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Landlord Tips for Preventing Slips, Trips and Falls

Preventing slips, trips and falls generally comes down to standard housekeeping and maintenance.

Whether out in public or around the home, slips, trips and falls are a common—and often preventable—source of injuries and death. According to the Centers for Disease Control and Prevention (CDC), a combination of physical health factors, including poor balance and vitamin deficiencies, and physical structures, such as slippery or uneven surfaces, result in more than 800,000 hospital admissions each year. Worse yet, about 30,000 Americans, mostly age 65 and older, die annually from fall-related accidents. 

For landlords and building owners, preventing slips, trips and falls is a critical part of property management. Ensuring the safety of tenants and visitors is a top priority, along with avoiding liability lawsuits. 

Tips for Preventing Slips, Trips and Falls

There is a reason there are so many practicing personal injury attorneys—injuries and death from falls affect roughly 3 million Americans yearly. Fortunately, reducing the risk of these accidents often comes down to good housekeeping and maintenance. 

Clean floors

Slick surfaces from inclement weather or occasional spills can lead to slips. Create and communicate a building plan for reporting, and responding to, hazardous conditions. After cleaning, post signs that alert passersby that slippery conditions may exist. 

Install proper lighting

Poor lighting often contributes to falls, especially on stairs and walkways. Replace burned-out bulbs promptly. Use lights with enough wattage to make sure obstacles can be clearly recognized.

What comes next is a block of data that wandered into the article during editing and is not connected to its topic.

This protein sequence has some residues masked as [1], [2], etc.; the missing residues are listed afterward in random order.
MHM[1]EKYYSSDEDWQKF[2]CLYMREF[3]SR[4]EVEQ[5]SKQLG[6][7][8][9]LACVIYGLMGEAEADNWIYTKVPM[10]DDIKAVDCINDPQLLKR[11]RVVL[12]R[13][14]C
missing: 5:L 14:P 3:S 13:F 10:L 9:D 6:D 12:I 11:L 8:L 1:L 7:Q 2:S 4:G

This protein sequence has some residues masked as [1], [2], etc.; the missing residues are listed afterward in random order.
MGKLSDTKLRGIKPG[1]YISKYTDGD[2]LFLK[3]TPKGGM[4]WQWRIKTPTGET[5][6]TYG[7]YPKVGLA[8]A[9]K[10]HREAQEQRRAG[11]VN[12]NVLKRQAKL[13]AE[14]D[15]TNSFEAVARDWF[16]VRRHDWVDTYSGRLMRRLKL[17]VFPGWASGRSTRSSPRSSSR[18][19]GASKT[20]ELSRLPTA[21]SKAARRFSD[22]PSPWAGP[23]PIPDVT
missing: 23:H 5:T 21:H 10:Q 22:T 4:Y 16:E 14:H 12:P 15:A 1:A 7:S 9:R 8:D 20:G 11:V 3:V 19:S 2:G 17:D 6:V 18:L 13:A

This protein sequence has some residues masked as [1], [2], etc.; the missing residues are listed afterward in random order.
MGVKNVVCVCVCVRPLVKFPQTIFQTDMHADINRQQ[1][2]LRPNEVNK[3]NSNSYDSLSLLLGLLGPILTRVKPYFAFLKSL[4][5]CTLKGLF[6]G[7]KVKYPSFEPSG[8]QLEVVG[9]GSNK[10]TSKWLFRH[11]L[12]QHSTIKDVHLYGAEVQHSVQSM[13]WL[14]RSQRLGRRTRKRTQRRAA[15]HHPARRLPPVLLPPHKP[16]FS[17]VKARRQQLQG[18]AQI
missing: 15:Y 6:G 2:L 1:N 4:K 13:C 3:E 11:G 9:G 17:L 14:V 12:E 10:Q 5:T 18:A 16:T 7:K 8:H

Maintain sidewalks

Snow and ice can make walkways highly hazardous during the winter months. Sidewalk defects, such as cracks and tree roots, can cause injuries year-round. 

Pick up clutter

Keeping hallways, common areas and storage areas free from clutter will decrease the risk of trips and falls. Communicate building housekeeping policies to tenants, and enlist their assistance in keeping the property safe.  

Safeguard stairs

Stairs are among the most dangerous areas and should receive special attention. Make sure any non-slip protection, such as carpets and pads, are in good condition. If not, replace them—it’s much cheaper than a lawsuit. Also, regularly check railings to ensure they are securely anchored to walls and/or floors. 

Enlist community help

Make it easy for tenants—or visitors or delivery personnel—to report potential fall hazards. Post signs throughout the property with a phone number that people can call or text. Even if the building has a superintendent or property manager on site, other community members might spot an issue first. 

Inspect and correct

Overall, superintendents and landlords should conduct routine inspections, repairing any conditions that could cause falls, such as fraying carpet, leaks, exposed cords, and other tripping or slipping hazards. 

In addition to keeping residents safe, these practices can improve your overall building profile and help you qualify for the best possible property insurance rates. 

Landlord / Building Insurance Quote

We hope you find this information helpful. If you have any questions on improving your risk profile or about your landlord insurance, please call our office at 877-576-5200 or post them below. 

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